The eastern Asian–eastern North American floristic disjunction is a curious phenomenon that has fascinated botanists for over 200 years: the existence of an entire catalog of species and genera shared by two vastly separated regions and found nowhere else. It has inspired generations of researchers and given impetus to such fields as biogeography and paleobotany. Scientists now recognize many different disjunct patterns around the world, but the eastern Asian–eastern North American was the first to be discovered, and remains the classic disjunction. It continues to stimulate new scientific papers, with each successive generation applying new research tools to its mysteries.
Recognition of the disjunction began in the 1750s with botanists making lists of species found in both regions. By the mid-1800s botanists had collected enough materials to lead them to the astounding conclusion that the flora of eastern North America (ENA) had more in common with eastern Asia (EA) than it did with western North America. Most of what were once thought to be identical species are now considered congeners (distinct species belonging to the same genus), so the disjunction is more about shared genera than shared species, and it is now clear that eastern North America has more in common with western North America than with eastern Asia. However, it is also clear that eastern Asia and eastern North America have more in common than eastern Asia and western North America and that a remarkable disjunction phenomenon exists. Today, the list of EA-ENA botanical “disjuncts” (shared taxa peculiar to the two regions) includes about 65 genera, a handful of closely related genera, and a few species (Wen 1999).
Most of the genera are temperate; only a few come from subtropical or tropical zones. And most disjuncts are woody plants. Many of the herbaceous ones are early-leafing species adapted to thrive on the forest floor. Some EA-ENA disjunct genera that have familiar representative species in the Northeast are listed in Table 1 (Li 1952), along with generalized common names for the species.
The majority of eastern Asian disjuncts grow in the Sino-Japanese Floristic Region, which extends from China’s western Yunnan and Sichuan provinces through central, eastern, and most of southern China to Korea and Japan. The richest association of disjunct genera occurs in central China, along the longest river in Asia: the Yangtze (Li 1952). On the American side, the richest disjunct area is along the Appalachian Mountains. The two areas are the only instances globally of the mixed mesophytic forest, one of the most biodiverse temperate forest types in the world.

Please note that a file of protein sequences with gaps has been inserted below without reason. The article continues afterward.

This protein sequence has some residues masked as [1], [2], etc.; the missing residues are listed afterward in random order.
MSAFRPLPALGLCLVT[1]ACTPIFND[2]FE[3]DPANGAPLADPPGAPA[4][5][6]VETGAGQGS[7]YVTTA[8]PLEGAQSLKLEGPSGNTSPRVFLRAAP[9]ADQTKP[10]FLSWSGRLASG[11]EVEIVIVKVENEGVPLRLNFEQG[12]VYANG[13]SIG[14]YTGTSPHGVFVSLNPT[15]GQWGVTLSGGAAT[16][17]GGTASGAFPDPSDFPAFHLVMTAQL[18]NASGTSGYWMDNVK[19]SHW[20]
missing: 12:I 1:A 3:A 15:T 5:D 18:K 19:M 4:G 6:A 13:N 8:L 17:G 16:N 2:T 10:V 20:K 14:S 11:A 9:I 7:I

Western botanists have reported experiencing a sense of déjà vu in the forests of China. Add to the disjuncts the more wide-ranging species that also occur in both regions, and the level of similarity becomes quite high. A recent study found that 67% of the seed plant genera in Maine occur on Japan’s Honshu Island (Qian 2002). The similarity was even greater in ages past. Several genera that are now endemic to eastern Asia occur in fossil form in North America, e.g., the familiar Ginkgo and Metasequoia (dawn redwood), while fossil remains of Sequoia (redwood) and Taxodium (baldcypress), genera now confined to North America, have been found in eastern Asia.
At present, the similarity is limited by pronounced differences in biodiversity. Disjunct genera tend to have more species in Asia than in America. The extreme example is Lindera, with 80 species in eastern Asia but only 2 in North America. Indeed, eastern Asia, with its 2,753 genera of seed plants, has a biodiversity far greater than that of eastern North America, which has only 1,230. According to one explanation, the Paleocene forests of both regions were equally rich in species until severe climatic fluctuations in North America resulted in many extinctions. Another possibility is that the complex topography of eastern Asia promoted a greater rate of speciation there due to the abundance of varied habitats and natural barriers that could allow different populations of a species to evolve separately (Sargent 1913; Qian and Ricklefs 2000). The EA–ENA disjunction is now recognized not only among plants, but among taxa of fungi, arachnids, millipedes, insects, and freshwater fish, as well (Wen 1999). But botanists can take credit for being the first to notice and document the phenomenon.
A Theory Blooms